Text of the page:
Turkiye said, on Friday, that Western nations, including the United States and Germany, had not given it any information to back up their assertions that security threats had prompted them to close their missions in the country, Reuters reports.
Foreign Minister, Mevlut Cavusoglu, suggested the powers may have been trying to portray Turkiye as a volatile state when they temporarily shut embassies and consulates and issued travel warnings, following Quran-burning incidents in Europe.
"We see the closures of consulates without sharing the details of the information with us as intentional," Cavusoglu told reporters.
"If they want to give the impression that Turkiye is an unstable country which faces a terrorism threat, this act is not in line with our friendly and allied relationships."
Last week, France, Germany, Italy, the United States and others issued warnings to their citizens of an increased risk of attacks in Turkiye, particularly against diplomatic missions and non-Muslim places of worship, in the wake of Quran-burning protests in Europe.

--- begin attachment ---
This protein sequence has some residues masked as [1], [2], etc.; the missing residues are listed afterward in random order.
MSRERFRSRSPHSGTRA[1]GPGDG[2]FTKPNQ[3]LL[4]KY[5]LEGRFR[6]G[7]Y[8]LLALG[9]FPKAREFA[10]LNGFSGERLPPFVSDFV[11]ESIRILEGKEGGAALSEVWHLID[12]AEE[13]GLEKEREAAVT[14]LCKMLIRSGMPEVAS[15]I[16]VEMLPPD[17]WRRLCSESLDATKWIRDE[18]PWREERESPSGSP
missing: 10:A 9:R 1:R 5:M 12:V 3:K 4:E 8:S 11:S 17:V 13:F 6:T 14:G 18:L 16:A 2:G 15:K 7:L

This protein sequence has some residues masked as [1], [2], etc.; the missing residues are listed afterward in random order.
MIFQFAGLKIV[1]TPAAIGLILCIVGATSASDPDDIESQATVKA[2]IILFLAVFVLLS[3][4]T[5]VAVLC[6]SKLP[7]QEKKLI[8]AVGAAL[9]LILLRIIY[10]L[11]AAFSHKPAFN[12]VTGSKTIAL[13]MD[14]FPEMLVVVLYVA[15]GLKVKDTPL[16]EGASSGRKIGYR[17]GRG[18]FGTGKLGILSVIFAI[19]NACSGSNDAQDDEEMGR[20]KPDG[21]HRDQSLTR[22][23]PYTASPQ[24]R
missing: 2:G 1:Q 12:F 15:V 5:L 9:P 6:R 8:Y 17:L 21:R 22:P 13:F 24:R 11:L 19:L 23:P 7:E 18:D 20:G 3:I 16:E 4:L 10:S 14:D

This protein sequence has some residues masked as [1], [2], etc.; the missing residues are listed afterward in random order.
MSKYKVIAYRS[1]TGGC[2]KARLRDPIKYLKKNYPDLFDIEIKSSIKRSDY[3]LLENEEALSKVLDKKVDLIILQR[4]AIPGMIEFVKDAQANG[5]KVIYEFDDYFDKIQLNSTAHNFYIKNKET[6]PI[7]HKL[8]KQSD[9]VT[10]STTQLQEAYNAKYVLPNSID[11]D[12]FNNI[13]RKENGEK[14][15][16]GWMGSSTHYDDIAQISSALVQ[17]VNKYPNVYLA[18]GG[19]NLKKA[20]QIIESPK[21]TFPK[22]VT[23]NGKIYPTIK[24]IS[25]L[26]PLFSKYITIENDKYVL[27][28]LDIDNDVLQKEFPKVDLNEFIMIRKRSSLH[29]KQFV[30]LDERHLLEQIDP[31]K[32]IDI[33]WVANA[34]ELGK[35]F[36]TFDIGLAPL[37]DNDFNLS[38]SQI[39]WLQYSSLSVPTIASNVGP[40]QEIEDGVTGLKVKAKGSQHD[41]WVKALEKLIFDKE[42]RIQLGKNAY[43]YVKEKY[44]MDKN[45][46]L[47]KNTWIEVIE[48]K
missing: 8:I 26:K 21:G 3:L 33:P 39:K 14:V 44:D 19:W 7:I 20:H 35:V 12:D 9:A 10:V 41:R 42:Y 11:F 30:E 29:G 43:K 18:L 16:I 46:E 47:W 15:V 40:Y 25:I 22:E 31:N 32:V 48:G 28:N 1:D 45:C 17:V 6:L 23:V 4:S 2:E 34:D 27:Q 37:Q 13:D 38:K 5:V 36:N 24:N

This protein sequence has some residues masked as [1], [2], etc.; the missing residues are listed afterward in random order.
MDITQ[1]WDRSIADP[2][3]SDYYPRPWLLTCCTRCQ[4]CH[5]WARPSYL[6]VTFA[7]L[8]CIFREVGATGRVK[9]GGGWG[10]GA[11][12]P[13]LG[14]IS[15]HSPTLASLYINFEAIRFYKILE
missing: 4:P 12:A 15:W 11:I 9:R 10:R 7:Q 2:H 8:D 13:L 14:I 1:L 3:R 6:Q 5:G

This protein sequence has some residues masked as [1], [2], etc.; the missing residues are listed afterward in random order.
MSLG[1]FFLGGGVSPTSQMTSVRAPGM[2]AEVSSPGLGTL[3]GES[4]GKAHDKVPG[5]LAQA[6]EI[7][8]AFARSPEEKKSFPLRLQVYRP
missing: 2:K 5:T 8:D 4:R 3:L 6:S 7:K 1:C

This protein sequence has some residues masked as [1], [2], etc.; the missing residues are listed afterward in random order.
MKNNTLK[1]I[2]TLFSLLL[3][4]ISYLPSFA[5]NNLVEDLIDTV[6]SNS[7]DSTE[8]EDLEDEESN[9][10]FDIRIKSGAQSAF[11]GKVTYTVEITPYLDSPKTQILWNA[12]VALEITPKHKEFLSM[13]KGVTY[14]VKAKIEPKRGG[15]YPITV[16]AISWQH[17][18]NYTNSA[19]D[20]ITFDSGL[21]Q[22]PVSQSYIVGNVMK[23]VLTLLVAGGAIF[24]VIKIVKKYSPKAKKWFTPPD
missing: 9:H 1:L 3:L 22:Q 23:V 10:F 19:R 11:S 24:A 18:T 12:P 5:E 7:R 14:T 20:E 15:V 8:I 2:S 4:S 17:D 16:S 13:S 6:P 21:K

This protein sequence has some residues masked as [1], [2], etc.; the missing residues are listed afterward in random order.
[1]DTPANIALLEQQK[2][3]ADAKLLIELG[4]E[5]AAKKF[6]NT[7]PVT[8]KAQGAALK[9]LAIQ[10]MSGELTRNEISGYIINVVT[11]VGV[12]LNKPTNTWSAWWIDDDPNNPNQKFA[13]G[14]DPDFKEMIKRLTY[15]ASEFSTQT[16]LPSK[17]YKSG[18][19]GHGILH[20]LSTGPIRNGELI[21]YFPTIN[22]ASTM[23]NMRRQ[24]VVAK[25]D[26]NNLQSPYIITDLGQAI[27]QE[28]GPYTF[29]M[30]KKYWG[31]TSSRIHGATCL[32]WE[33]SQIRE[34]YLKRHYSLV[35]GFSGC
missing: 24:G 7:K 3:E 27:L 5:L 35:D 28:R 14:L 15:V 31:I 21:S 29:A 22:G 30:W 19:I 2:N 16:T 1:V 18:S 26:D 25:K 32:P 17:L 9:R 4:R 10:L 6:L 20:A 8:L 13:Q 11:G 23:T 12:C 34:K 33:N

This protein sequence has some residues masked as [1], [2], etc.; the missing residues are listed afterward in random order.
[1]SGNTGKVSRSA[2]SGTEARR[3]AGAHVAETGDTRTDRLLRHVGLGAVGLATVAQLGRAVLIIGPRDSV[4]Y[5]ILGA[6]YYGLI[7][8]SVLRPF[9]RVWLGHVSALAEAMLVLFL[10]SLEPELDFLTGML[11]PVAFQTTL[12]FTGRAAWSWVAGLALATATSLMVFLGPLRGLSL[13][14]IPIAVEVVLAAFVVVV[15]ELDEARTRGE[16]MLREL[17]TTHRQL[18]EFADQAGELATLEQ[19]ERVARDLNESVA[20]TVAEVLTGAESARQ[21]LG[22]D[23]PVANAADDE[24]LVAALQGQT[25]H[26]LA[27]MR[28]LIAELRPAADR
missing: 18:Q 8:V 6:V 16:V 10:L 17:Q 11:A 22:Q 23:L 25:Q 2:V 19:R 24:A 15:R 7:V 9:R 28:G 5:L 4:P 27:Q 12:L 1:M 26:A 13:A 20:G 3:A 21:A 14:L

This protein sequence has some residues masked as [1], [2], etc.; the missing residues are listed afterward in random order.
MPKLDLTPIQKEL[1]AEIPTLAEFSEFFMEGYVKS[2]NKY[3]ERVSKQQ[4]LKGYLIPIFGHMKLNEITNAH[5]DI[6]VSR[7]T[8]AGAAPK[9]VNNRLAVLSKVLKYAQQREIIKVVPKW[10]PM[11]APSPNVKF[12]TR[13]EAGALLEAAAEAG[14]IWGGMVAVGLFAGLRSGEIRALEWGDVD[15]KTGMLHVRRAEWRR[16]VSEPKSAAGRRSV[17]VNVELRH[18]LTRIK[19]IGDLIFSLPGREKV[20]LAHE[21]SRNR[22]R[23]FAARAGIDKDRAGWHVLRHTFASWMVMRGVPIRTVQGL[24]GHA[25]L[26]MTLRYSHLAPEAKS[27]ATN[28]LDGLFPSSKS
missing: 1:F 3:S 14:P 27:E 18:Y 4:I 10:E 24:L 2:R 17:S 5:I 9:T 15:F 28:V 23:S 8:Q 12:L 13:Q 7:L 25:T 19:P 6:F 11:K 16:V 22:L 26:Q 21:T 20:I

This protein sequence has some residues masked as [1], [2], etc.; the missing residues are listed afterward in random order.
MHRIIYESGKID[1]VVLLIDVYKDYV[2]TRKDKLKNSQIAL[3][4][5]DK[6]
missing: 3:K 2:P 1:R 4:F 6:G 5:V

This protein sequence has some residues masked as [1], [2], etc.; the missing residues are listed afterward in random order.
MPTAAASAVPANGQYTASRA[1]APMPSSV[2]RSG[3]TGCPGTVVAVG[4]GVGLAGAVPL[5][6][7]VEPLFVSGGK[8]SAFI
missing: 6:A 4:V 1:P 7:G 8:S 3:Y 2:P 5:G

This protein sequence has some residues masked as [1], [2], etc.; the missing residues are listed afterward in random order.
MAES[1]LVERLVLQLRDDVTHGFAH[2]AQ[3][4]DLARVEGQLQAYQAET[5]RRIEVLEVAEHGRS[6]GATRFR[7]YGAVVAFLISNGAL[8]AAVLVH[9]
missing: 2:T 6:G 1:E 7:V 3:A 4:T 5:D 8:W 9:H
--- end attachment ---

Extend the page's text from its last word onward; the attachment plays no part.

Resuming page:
READ: Turkiye summons nine Western envoys over security alerts
This week, countries including Germany, France, the Netherlands, Belgium and Switzerland temporarily closed diplomatic missions in Turkiye, saying it was for security reasons.
On Wednesday Turkiye summoned the ambassadors of nine Western countries to criticise the decision, as Interior Minister, Suleyman Soylu, said on Twitter the embassies were waging "a new psychological war" on his country.
"They say there is a terror threat … But when we ask what the source of information was and who the perpetrators of such attacks might be, they did not share any information with our intelligence and security authorities," Cavusoglu said on Friday.
Over the last month, far-right activists burned copies of the Muslim holy book, the Quran, in Sweden, Denmark and the Netherlands, acts that prompted Turkiye to suspend negotiations meant to lift its objections to Sweden and Finland joining NATO.
Turkiye had already increased security measures around foreign embassies and consulates after Quran-burning incidents, Cavusoglu said.
"But we see that some countries that have nothing to do with these incidents also shut their consulates. We have the information that some countries asked others to shut their consulates," he said.
Turkiye would take "some additional steps" in case these countries shut their diplomatic missions again without sharing information with Turkiye, Cavusoglu also said.
READ: Allowing Quran burning in Sweden, Denmark threatens other religious groups: Rights defender